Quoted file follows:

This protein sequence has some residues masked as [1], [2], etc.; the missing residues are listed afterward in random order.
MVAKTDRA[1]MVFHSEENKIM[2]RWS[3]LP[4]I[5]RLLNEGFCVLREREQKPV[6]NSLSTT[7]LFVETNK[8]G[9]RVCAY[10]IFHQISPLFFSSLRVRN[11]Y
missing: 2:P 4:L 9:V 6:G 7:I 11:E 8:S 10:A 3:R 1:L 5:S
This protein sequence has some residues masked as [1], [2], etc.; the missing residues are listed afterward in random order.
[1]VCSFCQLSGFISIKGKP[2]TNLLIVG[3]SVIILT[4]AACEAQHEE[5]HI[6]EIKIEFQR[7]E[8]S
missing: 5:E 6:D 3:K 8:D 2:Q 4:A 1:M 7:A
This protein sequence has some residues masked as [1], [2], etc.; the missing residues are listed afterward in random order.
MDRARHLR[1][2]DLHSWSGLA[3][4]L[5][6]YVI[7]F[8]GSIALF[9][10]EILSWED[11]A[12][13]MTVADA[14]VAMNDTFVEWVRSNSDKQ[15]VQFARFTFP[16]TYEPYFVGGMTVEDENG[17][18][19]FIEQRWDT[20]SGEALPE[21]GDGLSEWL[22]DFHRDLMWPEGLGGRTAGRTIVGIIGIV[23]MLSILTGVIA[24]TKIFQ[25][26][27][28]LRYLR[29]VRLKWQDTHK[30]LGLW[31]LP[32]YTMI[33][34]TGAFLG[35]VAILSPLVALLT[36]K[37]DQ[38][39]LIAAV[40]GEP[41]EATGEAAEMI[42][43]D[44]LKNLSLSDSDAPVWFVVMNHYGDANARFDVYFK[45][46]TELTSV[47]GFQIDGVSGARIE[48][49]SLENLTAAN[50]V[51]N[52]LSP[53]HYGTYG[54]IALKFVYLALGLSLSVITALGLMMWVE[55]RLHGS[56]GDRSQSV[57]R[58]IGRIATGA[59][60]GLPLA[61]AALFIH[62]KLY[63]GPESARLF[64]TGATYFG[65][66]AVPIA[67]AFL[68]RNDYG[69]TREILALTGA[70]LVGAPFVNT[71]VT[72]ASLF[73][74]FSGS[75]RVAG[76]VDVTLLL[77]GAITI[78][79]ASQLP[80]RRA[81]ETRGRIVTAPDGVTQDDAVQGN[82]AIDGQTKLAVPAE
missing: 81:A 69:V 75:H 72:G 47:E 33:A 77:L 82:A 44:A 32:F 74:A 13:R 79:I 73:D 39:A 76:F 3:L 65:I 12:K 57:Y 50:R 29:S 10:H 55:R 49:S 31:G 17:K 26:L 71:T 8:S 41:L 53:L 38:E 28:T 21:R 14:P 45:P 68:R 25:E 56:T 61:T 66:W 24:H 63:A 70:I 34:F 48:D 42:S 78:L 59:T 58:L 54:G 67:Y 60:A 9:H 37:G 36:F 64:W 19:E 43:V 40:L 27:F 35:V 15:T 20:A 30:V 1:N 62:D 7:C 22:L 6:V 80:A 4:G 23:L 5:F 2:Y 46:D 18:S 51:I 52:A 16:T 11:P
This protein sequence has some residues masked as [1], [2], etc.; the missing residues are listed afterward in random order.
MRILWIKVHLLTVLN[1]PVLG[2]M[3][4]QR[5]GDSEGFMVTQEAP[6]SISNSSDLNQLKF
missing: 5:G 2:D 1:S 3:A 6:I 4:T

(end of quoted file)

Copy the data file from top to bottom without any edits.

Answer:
This protein sequence has some residues masked as [1], [2], etc.; the missing residues are listed afterward in random order.
MVAKTDRA[1]MVFHSEENKIM[2]RWS[3]LP[4]I[5]RLLNEGFCVLREREQKPV[6]NSLSTT[7]LFVETNK[8]G[9]RVCAY[10]IFHQISPLFFSSLRVRN[11]Y
missing: 2:P 4:L 9:V 6:G 7:I 11:E 8:S 10:A 3:R 1:L 5:S
This protein sequence has some residues masked as [1], [2], etc.; the missing residues are listed afterward in random order.
[1]VCSFCQLSGFISIKGKP[2]TNLLIVG[3]SVIILT[4]AACEAQHEE[5]HI[6]EIKIEFQR[7]E[8]S
missing: 5:E 6:D 3:K 8:D 2:Q 4:A 1:M 7:A
This protein sequence has some residues masked as [1], [2], etc.; the missing residues are listed afterward in random order.
MDRARHLR[1][2]DLHSWSGLA[3][4]L[5][6]YVI[7]F[8]GSIALF[9][10]EILSWED[11]A[12][13]MTVADA[14]VAMNDTFVEWVRSNSDKQ[15]VQFARFTFP[16]TYEPYFVGGMTVEDENG[17][18][19]FIEQRWDT[20]SGEALPE[21]GDGLSEWL[22]DFHRDLMWPEGLGGRTAGRTIVGIIGIV[23]MLSILTGVIA[24]TKIFQ[25][26][27][28]LRYLR[29]VRLKWQDTHK[30]LGLW[31]LP[32]YTMI[33][34]TGAFLG[35]VAILSPLVALLT[36]K[37]DQ[38][39]LIAAV[40]GEP[41]EATGEAAEMI[42][43]D[44]LKNLSLSDSDAPVWFVVMNHYGDANARFDVYFK[45][46]TELTSV[47]GFQIDGVSGARIE[48][49]SLENLTAAN[50]V[51]N[52]LSP[53]HYGTYG[54]IALKFVYLALGLSLSVITALGLMMWVE[55]RLHGS[56]GDRSQSV[57]R[58]IGRIATGA[59][60]GLPLA[61]AALFIH[62]KLY[63]GPESARLF[64]TGATYFG[65][66]AVPIA[67]AFL[68]RNDYG[69]TREILALTGA[70]LVGAPFVNT[71]VT[72]ASLF[73][74]FSGS[75]RVAG[76]VDVTLLL[77]GAITI[78][79]ASQLP[80]RRA[81]ETRGRIVTAPDGVTQDDAVQGN[82]AIDGQTKLAVPAE
missing: 81:A 69:V 75:H 72:G 47:E 33:A 77:L 82:A 44:A 32:F 74:A 13:R 79:I 73:D 39:A 76:F 3:L 65:I 12:K 57:Y 50:R 29:S 10:H 55:R 49:S 31:G 17:K 26:L 71:T 8:S 41:L 53:L 38:E 28:T 21:R 14:P 45:P 68:R 25:E 56:T 61:T 66:W 24:H 63:A 70:I 34:F 48:D 42:S 78:L 59:T 58:L 54:G 67:Y 60:A 9:H 37:G 36:F 64:W 19:E 43:V 40:L 27:F 35:V 15:T 20:A 30:V 1:N 62:D 7:C 22:L 6:V 80:A 4:G 23:L 5:F 2:Y 46:D 18:S 51:I 52:A 16:T 11:P
This protein sequence has some residues masked as [1], [2], etc.; the missing residues are listed afterward in random order.
MRILWIKVHLLTVLN[1]PVLG[2]M[3][4]QR[5]GDSEGFMVTQEAP[6]SISNSSDLNQLKF
missing: 5:G 2:D 1:S 3:A 6:I 4:T